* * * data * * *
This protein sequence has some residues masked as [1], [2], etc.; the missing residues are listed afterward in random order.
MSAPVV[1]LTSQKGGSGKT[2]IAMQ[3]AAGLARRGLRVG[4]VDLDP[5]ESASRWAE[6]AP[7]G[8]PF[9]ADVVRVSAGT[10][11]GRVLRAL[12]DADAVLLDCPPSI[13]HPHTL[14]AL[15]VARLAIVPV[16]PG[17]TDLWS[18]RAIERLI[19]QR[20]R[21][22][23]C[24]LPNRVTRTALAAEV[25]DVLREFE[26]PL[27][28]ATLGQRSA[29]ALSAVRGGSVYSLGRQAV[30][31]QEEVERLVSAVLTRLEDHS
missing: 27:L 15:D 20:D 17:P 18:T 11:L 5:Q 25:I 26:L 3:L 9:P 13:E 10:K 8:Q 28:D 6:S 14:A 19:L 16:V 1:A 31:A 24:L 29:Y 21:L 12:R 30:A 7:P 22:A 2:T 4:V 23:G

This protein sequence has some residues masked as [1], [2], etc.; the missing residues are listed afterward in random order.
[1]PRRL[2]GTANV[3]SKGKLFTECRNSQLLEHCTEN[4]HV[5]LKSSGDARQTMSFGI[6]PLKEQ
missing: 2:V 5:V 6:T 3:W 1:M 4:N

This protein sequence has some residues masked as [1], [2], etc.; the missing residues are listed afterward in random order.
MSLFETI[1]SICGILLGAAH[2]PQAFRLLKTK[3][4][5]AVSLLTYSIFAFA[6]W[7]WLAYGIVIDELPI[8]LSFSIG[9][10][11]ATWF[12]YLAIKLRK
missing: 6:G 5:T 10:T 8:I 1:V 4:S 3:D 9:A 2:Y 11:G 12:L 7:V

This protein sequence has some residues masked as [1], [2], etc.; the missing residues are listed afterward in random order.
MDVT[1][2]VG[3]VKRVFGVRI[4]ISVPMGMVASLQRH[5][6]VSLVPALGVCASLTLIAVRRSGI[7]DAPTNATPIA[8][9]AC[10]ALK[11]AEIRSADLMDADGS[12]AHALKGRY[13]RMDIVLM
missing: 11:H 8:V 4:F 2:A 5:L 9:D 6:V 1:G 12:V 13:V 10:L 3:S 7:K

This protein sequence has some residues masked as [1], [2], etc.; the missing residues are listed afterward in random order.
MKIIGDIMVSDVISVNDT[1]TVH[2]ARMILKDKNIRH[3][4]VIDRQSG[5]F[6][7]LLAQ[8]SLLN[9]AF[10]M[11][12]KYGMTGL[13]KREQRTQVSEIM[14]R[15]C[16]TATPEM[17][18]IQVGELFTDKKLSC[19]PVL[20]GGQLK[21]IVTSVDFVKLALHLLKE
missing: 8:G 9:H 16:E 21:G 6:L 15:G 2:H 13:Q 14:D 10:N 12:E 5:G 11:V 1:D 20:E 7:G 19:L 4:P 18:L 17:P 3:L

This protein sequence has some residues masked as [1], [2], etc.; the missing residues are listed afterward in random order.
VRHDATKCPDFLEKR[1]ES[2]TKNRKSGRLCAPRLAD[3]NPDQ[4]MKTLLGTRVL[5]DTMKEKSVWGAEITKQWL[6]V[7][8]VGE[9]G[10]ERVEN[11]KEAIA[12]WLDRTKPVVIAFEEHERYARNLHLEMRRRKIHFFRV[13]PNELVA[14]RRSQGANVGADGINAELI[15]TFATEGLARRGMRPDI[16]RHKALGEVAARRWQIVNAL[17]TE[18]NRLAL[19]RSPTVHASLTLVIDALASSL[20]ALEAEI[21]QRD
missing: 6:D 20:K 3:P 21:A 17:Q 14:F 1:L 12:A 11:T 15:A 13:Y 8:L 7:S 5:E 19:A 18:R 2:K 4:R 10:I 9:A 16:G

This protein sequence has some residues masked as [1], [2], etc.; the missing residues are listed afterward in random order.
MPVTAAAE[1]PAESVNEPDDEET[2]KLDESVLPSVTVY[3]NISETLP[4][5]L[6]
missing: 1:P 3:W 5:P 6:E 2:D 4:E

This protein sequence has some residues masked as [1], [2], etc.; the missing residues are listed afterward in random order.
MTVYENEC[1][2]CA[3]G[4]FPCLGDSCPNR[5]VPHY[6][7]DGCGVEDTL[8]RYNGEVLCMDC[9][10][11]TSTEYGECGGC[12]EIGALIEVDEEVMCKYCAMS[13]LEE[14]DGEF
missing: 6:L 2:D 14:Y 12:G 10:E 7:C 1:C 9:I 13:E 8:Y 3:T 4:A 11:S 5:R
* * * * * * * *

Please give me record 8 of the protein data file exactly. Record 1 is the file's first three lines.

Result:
This protein sequence has some residues masked as [1], [2], etc.; the missing residues are listed afterward in random order.
MTVYENEC[1][2]CA[3]G[4]FPCLGDSCPNR[5]VPHY[6][7]DGCGVEDTL[8]RYNGEVLCMDC[9][10][11]TSTEYGECGGC[12]EIGALIEVDEEVMCKYCAMS[13]LEE[14]DGEF
missing: 6:L 2:D 14:Y 12:G 10:E 7:C 1:C 9:I 13:E 8:Y 3:T 4:A 11:S 5:R